MADISON, Wis. -- The lies surrounding the Smith Family Football Center in Champaign this offseason were consistent and numerous.
Let’s run down the list shall we?
- Illinois head coach Lovie Smith said earlier this week that this 2020 squad was the most prepared football team he’s ever coached. (Nope)
- Everybody surrounding this program would point to 2020 as the turning point season for Smith’s five-year tenure in Champaign. (Wrong)
- This Illini offense was supposed to be the most dynamic unit since Ron Zook and Nathan Scheelhaase left town in 2011. (60 minutes of football and we’re still waiting for that first offensive score.)
- The tight end position was supposed to be deepest and most talented in the Big Ten Conference. (Result: Four targets, two catches and 15 yards. And I don’t remember seeing Daniel Imatorbhebhe on the field Friday night at all.)
- The back seven of this Illini defense was supposed to be filled with veterans that weren’t going to make silly mental errors. (The only way the Illinois defense scared Wisconsin at all would be if quarterback Graham Mertz or tight end Jake Ferguson were scared at how wide open they were.)
- Brandon Peters was marketed as the most important piece of this offense and arguably this football team heading into a critical 2020 season. (Congratulations to Lovie Smith and offensive coordinator Rod Smith because you successfully manufactured a quarterback controversy when it was the furthest thing from necessary.)
And all of these problems added up to a critical element missing Friday night and it was the first thing out of the mouth of the Illini head coach.
“I thought I had the team more ready, more prepared to play than what we showed,” Smith said following his eighth loss by 30 points or more since taking over the Illinois program.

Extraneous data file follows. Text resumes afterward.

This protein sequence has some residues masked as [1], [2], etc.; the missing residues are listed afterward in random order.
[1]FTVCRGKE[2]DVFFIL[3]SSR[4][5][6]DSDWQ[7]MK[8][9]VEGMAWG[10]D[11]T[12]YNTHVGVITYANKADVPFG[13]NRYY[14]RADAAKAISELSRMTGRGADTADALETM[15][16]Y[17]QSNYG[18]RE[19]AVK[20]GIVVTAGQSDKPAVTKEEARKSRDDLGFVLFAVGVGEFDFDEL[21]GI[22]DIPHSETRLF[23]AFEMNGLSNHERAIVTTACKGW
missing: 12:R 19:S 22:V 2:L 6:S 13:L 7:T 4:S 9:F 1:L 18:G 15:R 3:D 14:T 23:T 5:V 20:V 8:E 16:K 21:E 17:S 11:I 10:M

Maybe Mertz will become the next version of Baker Mayfield as the Big Ten Network sideline analyst Rick Pizzo suggested on the broadcast Friday night. With all the receivers running as wide open as humanly possible down the middle of the field on Lovie Smith’s defense, it may still be impossible to evaluate the freshman quarterback’s true ability.
After the month-long training camp following the Big Ten’s coronavirus shutdown,Illinois (0-1) was not prepared to play a football game and Smith knows that’s a direct reflection of his ability to run this program toward the correct path.
As Smith begins his fifth season in Champaign, there’s a disturbing trend being formed about his football program. In the three of the first four season during its first highly competitive test of their schedule, Illinois has the look being ill-equipped, woefully unprepared and lifeless in the moment. Trust me when I say it’s not being overdramatic to point out how they’ve fallen hard, flat and right on their face for everybody to see.
2016 - vs. North Carolina - 48-23 loss
2017 - at South Florida - 47-23 loss
2018 - vs. Penn State - 63-24 loss
2020 - at Wisconsin - 45 -7 loss
And after just 60 minutes of football in a year that had more hype for an Illinois football season in possibly a decade, you’re still waiting on an offensive touchdown and parents of players are going on Twitter to complain about the direction of the program.
Don’t think a social media temper tantrum can produce results? That’s cool. By the way, would you kindly tell me how the Big Ten Conference got to this point of playing football games during a virus epidemic again?
Finally, this brings us to the final dishonest idea being promoted by those in charge of Illinois football - that the 2020 version of the Illini would undoubtedly be better. There’s no evidence of that and substantial evidence that at best, this car is spinning its wheels and can’t move.
As sure as the sun and the moon rising in the east and setting in the west, Week 1 of a football season produces overreactions, hot takes and regrettable opinions. However, after another miserable outing against a divisional powerhouse, how long before those waiting for a rebirth of the Illinois football program get to point at the figurehead of this operation, Lovie Smith, as fundamentally unable to pull this wrecked and possibly totalled automobile out of the ditch created by the failed eras of the final years of Zook, the entire embarrassing Tim Beckman disaster and this current ‘Transfer Portal U’ rebuilding plan?
Judging by Friday night’s disaster, Lovie Smith may not have driven this car into the ravine but it may be appropriate to start asking if COVID-19 financial ramifications make it impossible to find a new leader in charge of getting all four wheels of this program back on solid, flat ground.